Does the destruction of plaintiff’s technical data supporting disclosed oil spill investigation reports get a defendant off the hook? Apparently not, decided the Appellate Division (Third Dept.) in a November 2012 decision, rejecting a defense motion to reverse a plaintiff’s trial verdict. Defendants had received the reports themselves, without the backup technical data, but had not requested any of the data for nearly a year after the commencement of litigation, well after a document retention policy caused destruction of the backup data. (more…)
Posted By Matthew Jokajtys on February 5, 2013
There are perhaps few other sights so closely associated with the summer scene at Coney Island than the wooden boardwalk. Predating even the venerable Coney Island Cyclone roller coaster, the boardwalk has been the main thoroughfare along which have strolled generations of New Yorkers and tourists alike, out for a game of ski-ball, some ice cream, or simply to enjoy the ocean views.
But despite the nostalgic and historical character of the boardwalk, changing times are buffeting Coney Island and turning the wooden boardwalk into a relic. In recognition of the need for an upgrade, the New York City Department of Parks and Recreation proposed in 2010 a new design for the boardwalk that replaces the traditional tropical hardwood lumber with a green replacement: recycled plastic lumber and concrete, and that action has survived a challenge by those for whom the nostalgia of the wooden boardwalk is paramount. (more…)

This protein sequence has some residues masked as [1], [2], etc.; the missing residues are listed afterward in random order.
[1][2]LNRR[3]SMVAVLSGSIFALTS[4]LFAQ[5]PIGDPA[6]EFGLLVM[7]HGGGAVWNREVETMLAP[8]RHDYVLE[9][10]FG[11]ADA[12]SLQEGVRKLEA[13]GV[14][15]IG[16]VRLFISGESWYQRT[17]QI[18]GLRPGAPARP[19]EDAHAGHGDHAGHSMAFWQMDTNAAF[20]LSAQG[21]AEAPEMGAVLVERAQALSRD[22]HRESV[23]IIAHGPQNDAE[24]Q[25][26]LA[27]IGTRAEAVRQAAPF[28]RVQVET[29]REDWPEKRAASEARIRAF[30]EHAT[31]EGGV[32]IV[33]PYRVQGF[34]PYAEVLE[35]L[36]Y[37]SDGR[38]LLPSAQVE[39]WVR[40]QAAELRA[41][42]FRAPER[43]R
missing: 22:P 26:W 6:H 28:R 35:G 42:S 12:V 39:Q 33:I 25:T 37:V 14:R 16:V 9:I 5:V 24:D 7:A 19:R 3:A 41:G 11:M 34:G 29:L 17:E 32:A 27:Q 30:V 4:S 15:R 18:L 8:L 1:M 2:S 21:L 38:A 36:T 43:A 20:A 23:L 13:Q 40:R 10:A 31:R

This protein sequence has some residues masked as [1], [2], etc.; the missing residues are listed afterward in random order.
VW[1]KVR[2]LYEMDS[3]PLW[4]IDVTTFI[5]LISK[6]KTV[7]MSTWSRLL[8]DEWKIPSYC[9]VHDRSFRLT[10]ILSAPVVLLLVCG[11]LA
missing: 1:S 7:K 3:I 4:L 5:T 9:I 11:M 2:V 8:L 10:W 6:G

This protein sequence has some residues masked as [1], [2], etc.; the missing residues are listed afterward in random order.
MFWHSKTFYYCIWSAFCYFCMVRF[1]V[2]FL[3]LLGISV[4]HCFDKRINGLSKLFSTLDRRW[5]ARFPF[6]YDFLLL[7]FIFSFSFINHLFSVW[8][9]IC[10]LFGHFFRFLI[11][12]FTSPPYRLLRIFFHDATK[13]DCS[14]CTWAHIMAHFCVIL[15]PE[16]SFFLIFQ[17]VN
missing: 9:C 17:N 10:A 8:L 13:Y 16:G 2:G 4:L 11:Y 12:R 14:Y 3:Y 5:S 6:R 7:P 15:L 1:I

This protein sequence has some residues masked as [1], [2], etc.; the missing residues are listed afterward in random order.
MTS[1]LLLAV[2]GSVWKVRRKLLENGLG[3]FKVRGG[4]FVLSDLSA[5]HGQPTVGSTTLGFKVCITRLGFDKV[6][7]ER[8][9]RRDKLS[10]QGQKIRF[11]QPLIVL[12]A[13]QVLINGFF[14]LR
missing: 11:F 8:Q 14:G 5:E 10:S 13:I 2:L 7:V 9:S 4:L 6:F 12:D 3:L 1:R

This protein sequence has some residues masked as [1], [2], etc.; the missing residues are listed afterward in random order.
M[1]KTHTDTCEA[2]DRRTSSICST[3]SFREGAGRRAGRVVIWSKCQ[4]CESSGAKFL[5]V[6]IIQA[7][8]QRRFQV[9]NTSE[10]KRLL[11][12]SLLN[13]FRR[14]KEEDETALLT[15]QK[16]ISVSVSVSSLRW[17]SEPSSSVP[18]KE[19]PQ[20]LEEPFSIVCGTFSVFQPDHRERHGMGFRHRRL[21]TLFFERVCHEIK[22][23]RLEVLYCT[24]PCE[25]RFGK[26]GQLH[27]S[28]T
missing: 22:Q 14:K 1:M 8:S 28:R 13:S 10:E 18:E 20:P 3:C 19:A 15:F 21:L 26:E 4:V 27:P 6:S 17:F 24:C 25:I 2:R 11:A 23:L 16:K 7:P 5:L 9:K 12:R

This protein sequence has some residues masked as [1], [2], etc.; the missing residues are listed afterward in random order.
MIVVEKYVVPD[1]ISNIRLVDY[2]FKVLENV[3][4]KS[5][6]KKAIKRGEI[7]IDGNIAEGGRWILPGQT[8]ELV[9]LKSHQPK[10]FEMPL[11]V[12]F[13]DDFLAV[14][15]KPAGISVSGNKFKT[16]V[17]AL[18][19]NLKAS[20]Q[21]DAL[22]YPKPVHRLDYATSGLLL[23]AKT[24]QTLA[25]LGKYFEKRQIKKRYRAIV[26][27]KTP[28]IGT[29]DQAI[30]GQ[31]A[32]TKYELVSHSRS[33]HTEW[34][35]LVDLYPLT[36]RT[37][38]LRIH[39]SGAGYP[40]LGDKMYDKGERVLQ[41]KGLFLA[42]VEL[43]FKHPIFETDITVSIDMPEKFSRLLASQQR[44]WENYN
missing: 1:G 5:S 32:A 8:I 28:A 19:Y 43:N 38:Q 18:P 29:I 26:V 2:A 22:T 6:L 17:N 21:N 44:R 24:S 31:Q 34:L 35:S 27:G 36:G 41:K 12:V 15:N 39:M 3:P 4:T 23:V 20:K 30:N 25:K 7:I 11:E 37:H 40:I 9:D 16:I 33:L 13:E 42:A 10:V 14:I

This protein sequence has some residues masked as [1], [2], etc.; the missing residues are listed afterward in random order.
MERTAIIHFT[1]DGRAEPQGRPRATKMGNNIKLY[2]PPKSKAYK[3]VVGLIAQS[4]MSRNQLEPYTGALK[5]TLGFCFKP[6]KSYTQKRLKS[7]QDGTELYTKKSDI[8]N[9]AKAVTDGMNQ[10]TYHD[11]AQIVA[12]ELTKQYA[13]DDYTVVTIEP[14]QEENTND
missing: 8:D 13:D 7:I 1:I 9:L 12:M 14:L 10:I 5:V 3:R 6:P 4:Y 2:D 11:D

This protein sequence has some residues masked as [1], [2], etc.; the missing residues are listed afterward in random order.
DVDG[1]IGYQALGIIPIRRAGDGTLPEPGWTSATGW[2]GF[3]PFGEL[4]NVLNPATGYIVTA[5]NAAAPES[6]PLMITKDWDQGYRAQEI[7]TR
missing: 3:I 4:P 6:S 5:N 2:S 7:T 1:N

Posted By Matthew Jokajtys on January 31, 2013
On November 29, 2012, the New York State Department of Environmental Conservation missed its deadline under state law to finalize regulations for hydrofracking in New York. However, shortly before the deadline, it filed a Notice of Continuation with the Department of State to secure a 90 day extension for the rulemaking process.
During this 90 day extension, the Commissioner of Health, along with several outside experts hired by the state, have been reviewing DEC’s analysis of the potential public health impacts of fracking. The review is meant in part to help inform DEC whether or not it has met its obligation under the State Environmental Quality Review Act to consider the human health impacts of its proposed rulemaking. (more…)
Posted By Matthew Jokajtys on January 21, 2013
How do you clean up something as big and messy as the Gowanus Canal? On January 23-24, 2013, the United States Environmental Protection Agency will explain and defend its December 27, 2012, “Proposed Plan” for remediating the Gowanus Canal Superfund Site in Brooklyn, NY. The Proposed Plan formally identifies EPA’s “preferred remedy” for the pollution in the Gowanus Canal—a technical term which actually describes a range of actions plans to take to clean up the canal—and explains its choices. The Plan resulted from the investigation it has conducted to date, including the Remedial Investigation and Feasibility Study is released in 2011. (more…)
Posted By Matthew Jokajtys on January 2, 2013
During the summer of 2012, the DEC proposed its first substantive amendments to the State Environmental Quality Review Act (SEQRA) regulations since 1996. The DEC has explained that the amendments are meant to streamline the review process “without sacrificing meaningful review,” but the potential impact of the proposed amendments appears to be somewhat mixed. The proposed amendments center most notably on the “scoping” process, the classification of certain types of projects, and the timeline of the SEQRA process. (more…)
Posted By Matthew Jokajtys on December 12, 2012
A federal court in New York recently decided that the migration of subterranean contamination onto a neighboring property was not, by itself, a sufficient basis to hold a neighboring landowner jointly liable for remediation costs under the federal Comprehensive Environmental Response, Compensation, and Liability Act (“CERCLA”). (more…)